I could not help but notice that Tim answered fewer and fewer of my questions as time went by. I don't think he wanted to get 'zinged' with another one.
Every once in a while a pun can turn a situation around to actually make you 'look good', such as in this story. We were still heading south towards Johannesburg home when we came across a dead animal on the side of the road; its body was partially hidden in the tall grass. As we drove by it I said to Tim that I thought it was a baby lion. Before you can say "u-turn", Tim had Monique turned around and we were heading north to check it out. As it turned out, it was a dog. Tim had a pretty good laugh that I could not tell the difference between a dog and a lion (I am from Canada after all). This is where puns can come in handy. I said to him, "Did you think I said a lion???, I really meant an animal was 'lion'...on the ground". Well, I thought it covered up my mistake pretty well but Tim wasn't going to fall for another one.
The trip was now coming to a close and Tim and I are heading west towards Victoria Falls. They were magnificent to see even in the winter time when less water flows over them. It was at this time Tim discovered he had left his driving glasses at KK's house. While this was not a concern during the day, it could have become a problem for clear night time vision. As Tim raced through the day and night on the Botswana roads, I could not help but wonder if he could see clearly. Yeah, I worried a wee bit but said to myself "why should I worry? " Therefore, I did not worry, I just sat back and relaxed and tried to sleep. However, I could not sleep because Tim did not have his glasses! I wanted to be an extra pair of eyes, just in case. These head-on crash types of scenarios seemed to happen more than I would like to think. Sure enough, we had two more incidents of cars pulling out into our lane trying to pass, plus we had to watch for the ever present big speed bumps to slow down for. Was I worried?? Nope!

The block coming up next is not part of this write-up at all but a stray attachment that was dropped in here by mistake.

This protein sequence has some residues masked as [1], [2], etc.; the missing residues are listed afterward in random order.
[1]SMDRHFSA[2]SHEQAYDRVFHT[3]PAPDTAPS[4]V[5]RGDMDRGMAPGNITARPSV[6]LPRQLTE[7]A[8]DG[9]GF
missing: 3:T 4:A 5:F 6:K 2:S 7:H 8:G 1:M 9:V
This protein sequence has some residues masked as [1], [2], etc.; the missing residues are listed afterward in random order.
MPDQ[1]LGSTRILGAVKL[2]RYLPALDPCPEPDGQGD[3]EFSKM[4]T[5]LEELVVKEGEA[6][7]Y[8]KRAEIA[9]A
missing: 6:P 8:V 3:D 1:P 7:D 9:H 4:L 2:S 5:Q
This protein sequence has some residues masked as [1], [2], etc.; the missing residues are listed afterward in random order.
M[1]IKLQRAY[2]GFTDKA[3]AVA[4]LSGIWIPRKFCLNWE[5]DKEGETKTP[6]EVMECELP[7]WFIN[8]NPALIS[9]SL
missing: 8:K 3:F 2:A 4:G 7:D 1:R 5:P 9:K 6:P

One last incident! This time, we were at a campground in Botswana, a fairly nice place. We inflated the air mattresses for the last time on this trip, but we did not know which one leaked. We got into the tent at a good hour when suddenly about 3:00am, a really loud noise happened close to us that sounded like a tree being snapped in half (elephants do this to gain access to the top leaves). The sound was undeniably loud, close, and distinctive. Tim woke up only to discover his air mattress had gone flat...again (the score, Tim 2, Leigh 1). He got up and re-inflated it and fell back to sleep rather quickly. Tim's cold was getting better, but he soon had some serious snoring going on. I was listening to this when all of a sudden; there were loud snorts and grunts coming from just outside our tent. Earlier, we had seen wart hogs in the streets but this grunting seemed to be coming from a much bigger animal. I listened, absolutely still with my eyes wide open, until I realized they were hippos resting just 15 meters away from us. We were protected though; there was a tiny little barbed wire fence and the thickness of the tent material protecting us.